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I'm always happy when I enrage Twitter, and after a torrent of vitriolic messages and thousands of views online, I knew my argument made sense last week on Good Morning Britain.
It's one of my favourite shows on telly; great presenters, great topics, and an amazing team of producers who work incredibly hard.
There's no morning show quite like it.
Recently, I was called to debate whether people need to return to the offices in order to progress in their careers, specifically young people.
This comes in the wake of Rishi Sunak's comments, suggesting he found office working "really beneficial" at the start of his career, and I agree.
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I've been working at home, most of the time, for the past year.
I despise it.
I feel isolated, miserable, and craving some kind of social interaction with my colleagues and friends who make working enjoyable, most of the time…
There's nothing like celebrating success at work with your colleagues, proving your worth to your boss, and building relationships that can last a lifetime.
That's why I was so astonished entrepreneur, Izzy Obeng (also in her 20s), was so passionate for remote working as an indefinite scenario for staff working in her business.
What a dystopian reality…
I can certainly say I wouldn't dream of working for any business that imposes remote working on the staff or actively encourages it.
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Echoing what I said on Good Morning Britain and more recently on BBC Radio, for some young people who have recently graduated from school or university, they are entering the world of work for the first time.
Therefore, they're itching to put on a suit, meet their colleagues and boss in-person, develop friendships, and perform in their role to the highest level.
None of which can be achieved at home.
Instead, people like Izzy would seemingly be happy for these eager youngsters to roll out of bed, stroll downstairs, switch on their laptop, and work in their pyjamas.
After all, who cares, right? As long as you get the work done and no one complains – it shouldn't matter.
You might as well encourage bosses, especially those leading large multi-national firms, to hire abroad where the labour is cheaper if everything can be done remotely.
No, no, no.
We can't allow the next generation of workers to become complacent and think 'working from home' is this miraculous invention of the pandemic that is 'forward-thinking' and a 'sign of the times'.
This is a harmful and insidious mentality that promotes apathy, laziness, and encourages a working lifestyle that makes it hard to create a boundary between 'personal life' and 'work life'.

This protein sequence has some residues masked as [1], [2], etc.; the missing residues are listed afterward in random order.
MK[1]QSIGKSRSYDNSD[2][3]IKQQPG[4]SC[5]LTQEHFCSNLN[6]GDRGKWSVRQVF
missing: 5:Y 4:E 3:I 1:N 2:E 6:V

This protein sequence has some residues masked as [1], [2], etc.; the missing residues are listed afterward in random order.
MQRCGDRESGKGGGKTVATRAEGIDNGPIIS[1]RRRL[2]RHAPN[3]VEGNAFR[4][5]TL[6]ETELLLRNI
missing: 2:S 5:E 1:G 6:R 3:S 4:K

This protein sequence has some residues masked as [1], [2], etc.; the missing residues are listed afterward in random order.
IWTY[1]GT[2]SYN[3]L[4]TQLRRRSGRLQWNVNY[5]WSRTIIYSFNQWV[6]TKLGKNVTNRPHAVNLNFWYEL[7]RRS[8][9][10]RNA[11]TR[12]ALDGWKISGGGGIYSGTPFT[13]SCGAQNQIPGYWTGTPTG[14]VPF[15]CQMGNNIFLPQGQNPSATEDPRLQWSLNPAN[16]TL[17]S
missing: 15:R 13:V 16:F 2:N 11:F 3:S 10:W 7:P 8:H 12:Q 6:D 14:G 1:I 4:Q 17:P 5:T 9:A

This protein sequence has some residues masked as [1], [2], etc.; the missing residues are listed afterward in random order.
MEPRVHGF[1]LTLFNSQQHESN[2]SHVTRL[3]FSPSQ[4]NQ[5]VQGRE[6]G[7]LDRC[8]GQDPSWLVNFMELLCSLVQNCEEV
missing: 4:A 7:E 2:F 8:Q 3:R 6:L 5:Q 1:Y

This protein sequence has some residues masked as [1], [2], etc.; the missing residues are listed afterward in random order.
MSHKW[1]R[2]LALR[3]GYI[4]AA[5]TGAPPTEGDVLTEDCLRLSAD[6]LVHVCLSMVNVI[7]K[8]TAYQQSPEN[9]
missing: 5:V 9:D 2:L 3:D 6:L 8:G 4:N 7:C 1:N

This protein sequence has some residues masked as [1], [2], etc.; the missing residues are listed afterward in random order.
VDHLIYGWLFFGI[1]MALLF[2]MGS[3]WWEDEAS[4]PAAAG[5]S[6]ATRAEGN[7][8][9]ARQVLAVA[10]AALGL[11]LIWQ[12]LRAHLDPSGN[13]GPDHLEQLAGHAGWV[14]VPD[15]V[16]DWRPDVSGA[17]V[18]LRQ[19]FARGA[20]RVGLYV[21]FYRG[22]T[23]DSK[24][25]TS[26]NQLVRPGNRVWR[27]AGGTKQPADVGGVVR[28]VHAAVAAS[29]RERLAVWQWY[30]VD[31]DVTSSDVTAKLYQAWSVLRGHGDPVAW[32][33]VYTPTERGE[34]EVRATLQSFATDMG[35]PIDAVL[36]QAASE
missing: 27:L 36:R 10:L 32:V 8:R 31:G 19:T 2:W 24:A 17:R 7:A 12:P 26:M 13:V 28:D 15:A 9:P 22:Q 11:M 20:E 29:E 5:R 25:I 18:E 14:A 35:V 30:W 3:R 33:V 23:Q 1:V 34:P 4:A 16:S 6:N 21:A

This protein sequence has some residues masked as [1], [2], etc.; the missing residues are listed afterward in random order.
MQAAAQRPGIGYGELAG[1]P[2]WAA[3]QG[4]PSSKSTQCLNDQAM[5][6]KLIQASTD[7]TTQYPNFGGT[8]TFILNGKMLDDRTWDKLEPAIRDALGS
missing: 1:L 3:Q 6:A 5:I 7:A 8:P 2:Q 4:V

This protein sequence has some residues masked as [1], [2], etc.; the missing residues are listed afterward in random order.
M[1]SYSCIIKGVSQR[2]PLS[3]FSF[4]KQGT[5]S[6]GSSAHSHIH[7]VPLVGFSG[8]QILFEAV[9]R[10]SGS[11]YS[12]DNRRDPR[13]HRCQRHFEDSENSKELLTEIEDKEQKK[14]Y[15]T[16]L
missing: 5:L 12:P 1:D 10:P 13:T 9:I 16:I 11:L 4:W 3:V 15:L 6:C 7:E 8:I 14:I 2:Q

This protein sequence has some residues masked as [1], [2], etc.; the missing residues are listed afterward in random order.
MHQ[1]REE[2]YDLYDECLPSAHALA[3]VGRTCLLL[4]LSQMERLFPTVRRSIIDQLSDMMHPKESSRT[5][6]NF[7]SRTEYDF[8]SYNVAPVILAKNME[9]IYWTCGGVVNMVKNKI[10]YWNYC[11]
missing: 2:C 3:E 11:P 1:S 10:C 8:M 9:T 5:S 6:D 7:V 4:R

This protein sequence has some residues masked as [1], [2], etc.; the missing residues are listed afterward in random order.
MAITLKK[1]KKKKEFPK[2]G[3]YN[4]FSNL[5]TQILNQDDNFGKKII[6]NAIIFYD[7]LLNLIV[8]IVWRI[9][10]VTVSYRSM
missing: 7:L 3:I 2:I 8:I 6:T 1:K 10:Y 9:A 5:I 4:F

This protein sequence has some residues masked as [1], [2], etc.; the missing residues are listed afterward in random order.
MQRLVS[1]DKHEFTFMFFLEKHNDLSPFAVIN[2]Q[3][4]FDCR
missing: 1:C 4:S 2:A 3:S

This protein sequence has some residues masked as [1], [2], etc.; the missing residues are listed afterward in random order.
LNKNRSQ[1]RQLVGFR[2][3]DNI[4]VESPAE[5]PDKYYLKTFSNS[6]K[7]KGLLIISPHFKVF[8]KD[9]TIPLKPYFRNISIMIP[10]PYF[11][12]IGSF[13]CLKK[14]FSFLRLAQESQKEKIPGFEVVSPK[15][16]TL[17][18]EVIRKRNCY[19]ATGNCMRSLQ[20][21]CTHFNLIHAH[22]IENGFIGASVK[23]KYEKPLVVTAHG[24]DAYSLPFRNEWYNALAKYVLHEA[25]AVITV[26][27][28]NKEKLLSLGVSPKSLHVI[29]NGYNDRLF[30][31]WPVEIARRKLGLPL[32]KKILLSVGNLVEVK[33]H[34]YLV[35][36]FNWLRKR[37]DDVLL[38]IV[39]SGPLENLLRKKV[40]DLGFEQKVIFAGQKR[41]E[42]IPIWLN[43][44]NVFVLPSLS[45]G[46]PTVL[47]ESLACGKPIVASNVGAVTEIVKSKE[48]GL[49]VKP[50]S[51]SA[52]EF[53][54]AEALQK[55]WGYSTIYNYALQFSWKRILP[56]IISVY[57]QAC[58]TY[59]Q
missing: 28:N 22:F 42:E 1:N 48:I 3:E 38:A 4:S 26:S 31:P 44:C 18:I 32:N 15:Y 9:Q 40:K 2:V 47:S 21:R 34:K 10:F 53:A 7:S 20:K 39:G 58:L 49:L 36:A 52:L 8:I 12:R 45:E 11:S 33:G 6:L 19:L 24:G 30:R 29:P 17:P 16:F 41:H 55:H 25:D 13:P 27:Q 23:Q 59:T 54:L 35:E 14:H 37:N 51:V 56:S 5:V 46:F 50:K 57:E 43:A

I've been speaking to many friends who have also worked from home for the past year, and they're finding it incredibly hard to 'switch off' after they finish a shift.
Subsequently making them feel overwhelmed and experiencing a lack of productivity compared to working in an office full-time, as they did prior to the pandemic.
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I'm sure, whoever is reading this, you have colleagues who want to escape the house and want the option to complete work away from where you enjoy your life with family and close friends.
It's not a long-term fix that I can see extending beyond 2021, and definitely not something I would subscribe to either.
Of course I do see some benefits, like saving transport costs if you commute to work on a train, tube, or bus – which is great.
However, the ceremony of getting dressed in a suit, looking presentable, and travelling to places that require our attendance is just a fact of life.
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What kind of lesson do you want to teach the next generation of workers if they're seeing their parents, siblings, role models lounging around at home and not showing any dedication or enthusiasm for their job?
Again, I have to go back to my friends who have all objectively told me that they feel proud to wear their suits, enter the office, and represent their company.
They're tired of looking back at a screen of empty, melancholic faces on Zoom who all seem to be after the same simple pleasures: office banter, good energy, and the chance to casually speak to your colleagues or boss without booking an online meeting (which is totally tedious, by the way).
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Ignoring career progression for a second, how about some attention for local business?
Many independent and family-owned coffee shops, cafés, small stores, and others across this country, rely on the weekly working trade to survive.
What happens when workers are at home? These businesses collapse. The local economy, including building owners, need office workers to return in order to keep them running.
Without us making an effort to commute to the office, they're existence becomes pretty pointless.
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Admit it, that's not something you'd like to see and why contribute to the downfall of small businesses who have already suffered tremendously during this pandemic.
All because you can't be bothered to get dressed and pay £7 for a train into Zone 1?
Now is the time to pull up your trousers, tie your laces, pack your lunch, hop on a tube, and go to work.
Now is the time to do your bit for the country.
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- Ryan-Mark Parsons
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